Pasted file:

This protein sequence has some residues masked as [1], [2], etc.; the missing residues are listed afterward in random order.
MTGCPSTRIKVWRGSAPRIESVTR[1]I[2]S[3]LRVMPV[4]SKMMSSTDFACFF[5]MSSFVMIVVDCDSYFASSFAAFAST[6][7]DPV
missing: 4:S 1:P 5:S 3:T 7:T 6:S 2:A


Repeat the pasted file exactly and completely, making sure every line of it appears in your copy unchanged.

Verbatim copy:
This protein sequence has some residues masked as [1], [2], etc.; the missing residues are listed afterward in random order.
MTGCPSTRIKVWRGSAPRIESVTR[1]I[2]S[3]LRVMPV[4]SKMMSSTDFACFF[5]MSSFVMIVVDCDSYFASSFAAFAST[6][7]DPV
missing: 4:S 1:P 5:S 3:T 7:T 6:S 2:A